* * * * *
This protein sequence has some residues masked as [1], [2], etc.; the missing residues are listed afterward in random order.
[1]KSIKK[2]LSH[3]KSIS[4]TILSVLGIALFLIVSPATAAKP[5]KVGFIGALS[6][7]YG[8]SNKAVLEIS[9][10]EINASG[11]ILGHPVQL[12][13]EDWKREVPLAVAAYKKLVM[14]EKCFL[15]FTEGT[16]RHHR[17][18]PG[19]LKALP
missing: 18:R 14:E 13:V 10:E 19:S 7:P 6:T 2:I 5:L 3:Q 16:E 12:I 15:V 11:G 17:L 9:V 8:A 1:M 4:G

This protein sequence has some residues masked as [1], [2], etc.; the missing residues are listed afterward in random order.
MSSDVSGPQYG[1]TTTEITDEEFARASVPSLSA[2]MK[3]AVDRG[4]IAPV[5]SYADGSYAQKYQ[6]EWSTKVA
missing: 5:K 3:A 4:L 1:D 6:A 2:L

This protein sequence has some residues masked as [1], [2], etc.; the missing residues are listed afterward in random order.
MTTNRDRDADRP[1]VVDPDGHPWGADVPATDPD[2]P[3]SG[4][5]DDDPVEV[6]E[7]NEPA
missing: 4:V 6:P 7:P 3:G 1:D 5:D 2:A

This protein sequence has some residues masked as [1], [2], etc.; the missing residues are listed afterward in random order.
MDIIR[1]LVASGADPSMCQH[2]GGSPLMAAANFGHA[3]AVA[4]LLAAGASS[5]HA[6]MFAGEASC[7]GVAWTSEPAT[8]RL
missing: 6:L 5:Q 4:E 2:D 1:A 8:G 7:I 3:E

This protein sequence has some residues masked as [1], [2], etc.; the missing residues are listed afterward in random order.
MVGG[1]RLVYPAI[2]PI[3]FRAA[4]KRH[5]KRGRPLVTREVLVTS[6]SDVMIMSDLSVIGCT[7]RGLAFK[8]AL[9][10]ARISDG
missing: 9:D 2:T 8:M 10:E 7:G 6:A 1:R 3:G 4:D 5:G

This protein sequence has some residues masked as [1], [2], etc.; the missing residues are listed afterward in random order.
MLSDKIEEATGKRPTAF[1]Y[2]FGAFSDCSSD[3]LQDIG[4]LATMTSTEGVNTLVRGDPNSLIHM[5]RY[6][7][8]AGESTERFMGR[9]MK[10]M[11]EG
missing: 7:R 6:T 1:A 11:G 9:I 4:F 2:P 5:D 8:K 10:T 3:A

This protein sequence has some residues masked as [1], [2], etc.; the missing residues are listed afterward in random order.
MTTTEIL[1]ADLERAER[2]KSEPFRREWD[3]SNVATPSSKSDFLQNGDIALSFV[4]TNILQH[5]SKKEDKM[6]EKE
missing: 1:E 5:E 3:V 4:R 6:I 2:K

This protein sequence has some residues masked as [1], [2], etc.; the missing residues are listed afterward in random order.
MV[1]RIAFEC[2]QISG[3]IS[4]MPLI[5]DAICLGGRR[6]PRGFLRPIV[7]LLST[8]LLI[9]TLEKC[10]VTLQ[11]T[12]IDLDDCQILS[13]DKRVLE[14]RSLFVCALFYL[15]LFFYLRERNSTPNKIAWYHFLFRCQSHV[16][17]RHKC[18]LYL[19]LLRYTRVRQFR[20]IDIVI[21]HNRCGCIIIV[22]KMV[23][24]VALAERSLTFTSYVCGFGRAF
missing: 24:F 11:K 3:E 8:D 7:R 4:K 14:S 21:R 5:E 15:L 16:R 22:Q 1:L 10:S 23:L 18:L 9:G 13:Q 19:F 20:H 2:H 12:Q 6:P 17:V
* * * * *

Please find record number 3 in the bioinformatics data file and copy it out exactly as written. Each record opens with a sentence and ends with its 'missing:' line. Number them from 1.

This protein sequence has some residues masked as [1], [2], etc.; the missing residues are listed afterward in random order.
MTTNRDRDADRP[1]VVDPDGHPWGADVPATDPD[2]P[3]SG[4][5]DDDPVEV[6]E[7]NEPA
missing: 4:V 6:P 7:P 3:G 1:D 5:D 2:A